When you think about Southern California, or just California in general, is it along the lines of: crowded, Hollywood, acting, Democrats, and tacos? While California is generally all these things, it is also much more. I have a love/hate relationship with this state, as it is technically my home state, and my family has long lived here, ever since my grandparents on both sides migrated here. I will not get into my dislikes of this state, as this is not the time nor the place, but rather just focus on positives.
I’ve been waiting to write a California blog for a few years now, hoping to acquire enough material to make it worth the effort. I wanted to keep going, but 2020 put a pretty large damper on that. Nonetheless, I feel like I have enough material to make a decent blog post! I am moving to Arizona within the next 6 months, so it’s now or never!
Some of the topics I will cover:
The San Diego Zoo, the Tournament of Roses Parade: Post-Parade Float Showcase, the Los Angeles AlienCon, and Pumpkin Nights at the Pomona Fairplex.
San Diego Zoo
First and foremost, like practically everything in southern California, just getting into the zoo is an ordeal. If you live where I do (Inland Empire), you drive 2 – 2.5 hours south to get there. Then, you battle the long line of cars to get into the parking lot. Then finally, you engage in the Great Parking Lot Wars to find a spot. Getting into the parking lot and finding a spot generally takes the most time, as walking in is a breeze. The lines were not long like at Disney or Universal, at least during both times I went.
Located at 2920 Zoo Dr., San Diego, CA 92101, the hours are currently unavailable since the zoo is temporarily shut down due to Covid-19. As with mostly everything these days, it’s best to just keep checking the official website for updates.
San Diego Zoo is colossal and can be a tad bit overwhelming when you first enter, but if you get a map and follow it, you’ll be okay. One thing about this zoo, it is not flat. You walk up and down large hills numerous times. There is an elevator to take from the bottom section to the top but wait times can be long.
Since this is a large and well-funded zoo, they have exhibits of animals from all over the world, including pandas, reptiles, tigers, elephants, zebras, lions, monkeys, fish, sharks, birds, alligators, penguins, hippos, and polar bears… the list goes on and on.
You may choose from numerous food spots; however, I am unsure if there are any actual “restaurants”. Most of the food places we saw are the concession-stand kind, where you stand in line, order, and receive a hot dog or nachos.
The only times we ever encountered an actual line anywhere in this zoo were the bathrooms near the entrance (only the ladies, of course), the panda exhibit (because it’s new), and for the Skyfari, which is an aerial tram presented by Alaska Airlines that sends you soaring over the zoo, so you can look from above. We did not do the panda exhibit or the Skyfari because of the lines. They were ridiculously long, especially for the aerial tram. If you’re dying to do the Skyfari regardless, its new hours are: 11am to close, Thursday through Sunday.
One more thing about this zoo – you can buy beer and mixed drinks and walk around, because we all know that drinking and endangered animals is always a good mix. The drinks are pretty pricey, but you do get a cool souvenir cup!
AlienCon is pretty much exactly what it sounds like: a nerd-out for lovers of all things extraterrestrial and “out there”. Any fan of the TV show on the History Channel called Ancient Aliens will absolutely love this convention.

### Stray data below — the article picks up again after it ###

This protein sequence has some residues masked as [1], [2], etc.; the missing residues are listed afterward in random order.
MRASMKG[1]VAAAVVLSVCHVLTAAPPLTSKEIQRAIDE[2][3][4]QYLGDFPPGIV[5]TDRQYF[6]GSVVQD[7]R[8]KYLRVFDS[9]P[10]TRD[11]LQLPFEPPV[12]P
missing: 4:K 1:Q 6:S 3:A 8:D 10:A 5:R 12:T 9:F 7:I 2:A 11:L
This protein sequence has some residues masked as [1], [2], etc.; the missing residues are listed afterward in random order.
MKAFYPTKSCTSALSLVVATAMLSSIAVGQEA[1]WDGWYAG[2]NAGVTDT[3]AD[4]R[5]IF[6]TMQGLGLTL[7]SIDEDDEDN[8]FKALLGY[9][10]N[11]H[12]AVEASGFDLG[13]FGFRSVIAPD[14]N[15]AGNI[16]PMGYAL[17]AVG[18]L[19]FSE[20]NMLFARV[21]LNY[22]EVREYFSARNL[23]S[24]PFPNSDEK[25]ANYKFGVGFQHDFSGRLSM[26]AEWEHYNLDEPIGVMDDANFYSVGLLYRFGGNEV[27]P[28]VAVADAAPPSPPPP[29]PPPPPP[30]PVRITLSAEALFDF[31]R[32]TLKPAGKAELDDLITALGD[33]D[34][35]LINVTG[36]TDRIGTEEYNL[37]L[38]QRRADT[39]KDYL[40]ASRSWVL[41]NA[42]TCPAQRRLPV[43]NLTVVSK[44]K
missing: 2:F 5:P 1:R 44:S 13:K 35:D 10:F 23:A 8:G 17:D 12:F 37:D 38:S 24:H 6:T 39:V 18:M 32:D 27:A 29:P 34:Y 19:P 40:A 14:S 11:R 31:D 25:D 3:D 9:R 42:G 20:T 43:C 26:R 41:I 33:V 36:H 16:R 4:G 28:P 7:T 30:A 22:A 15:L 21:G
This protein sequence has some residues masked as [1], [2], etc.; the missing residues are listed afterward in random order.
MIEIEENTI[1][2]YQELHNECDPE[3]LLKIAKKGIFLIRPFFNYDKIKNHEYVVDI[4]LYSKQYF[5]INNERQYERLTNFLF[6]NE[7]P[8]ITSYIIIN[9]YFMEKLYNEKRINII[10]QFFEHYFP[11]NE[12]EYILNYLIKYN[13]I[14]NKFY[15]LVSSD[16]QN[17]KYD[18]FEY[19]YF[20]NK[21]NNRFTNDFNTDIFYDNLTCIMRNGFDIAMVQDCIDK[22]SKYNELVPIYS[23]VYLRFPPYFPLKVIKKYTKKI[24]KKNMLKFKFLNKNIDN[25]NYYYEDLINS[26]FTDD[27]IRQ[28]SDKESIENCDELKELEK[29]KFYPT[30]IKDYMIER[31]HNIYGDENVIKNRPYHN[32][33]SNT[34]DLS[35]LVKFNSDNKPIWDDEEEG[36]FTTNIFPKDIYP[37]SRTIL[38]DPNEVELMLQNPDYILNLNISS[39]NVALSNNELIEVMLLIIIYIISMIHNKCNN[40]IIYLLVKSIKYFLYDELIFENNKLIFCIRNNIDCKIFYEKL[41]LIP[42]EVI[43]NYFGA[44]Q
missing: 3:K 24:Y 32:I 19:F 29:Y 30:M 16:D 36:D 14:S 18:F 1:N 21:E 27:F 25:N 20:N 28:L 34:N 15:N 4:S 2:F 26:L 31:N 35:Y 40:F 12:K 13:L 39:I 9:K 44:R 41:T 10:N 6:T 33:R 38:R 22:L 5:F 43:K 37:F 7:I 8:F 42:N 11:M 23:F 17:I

I went with my stepfather, a fellow lover of aliens, in June 2019. They’ve held AlienCons all over, most notably in L.A., Phoenix, Dallas, Baltimore, Santa Clara, and Orlando (UFOCon). Unfortunately, like everything last year, AlienCon was canceled. I’ve seen rumblings online that it will be held this year (2021) in Pasadena, California, but who knows if that will actually happen.
I’m not sure about the AlienCons in other cities, but the one in L.A. is not that big. By “not that big” I don’t mean dinky, just not the size of say, ComicCon. It was held at the Los Angeles Convention Center and the only annoying part of the whole day was the slight quarter mile walk we had to make from the parking garage to the entrance. That’s it. Everything else was a breeze, from checking in to finding the booths of people selling all kinds of cool alien stuff.
The vendors come from far and wide to sell their goods here. You can find anything from cute little alien knickknacks, to books, clothing, paintings, crystals and mystical incense. And if buying things isn’t your style, and you would rather listen to the numerous guest speakers, fret not, as there are plenty.
Remember the guy with the crazy hair from Ancient Aliens that has become the “I’m not saying it’s aliens but its aliens… but it was aliens” meme? His name is George Tsoukalos and he is a staple at AlienCon. Sadly, we did not get to see him speak; however we did get to meet his wife, who was working their booth that day. I purchased a signed replica of the famous Mayan King Pakal and his “spacecraft”, something very well-known from Ancient Aliens fame.
Even though George wasn’t there (he came the next day, boo), we met the narrator from Ancient Aliens. As we were leaving, we also walked by Erich von Daniken, a famous Ancient Aliens face and well-known author of all things extraterrestrial.
Lastly, there are quite a few booths of people selling their homemade art, everything from cool miniature statutes made from metal to fan art of The Office. I’m a huge The Office nerd, so finding a handmade movie poster for Threat Level Midnight (all my fellow Office fans will get it) was a major win for me. I’ll include the business card I got from the artist, so if you love what you see, give him some love!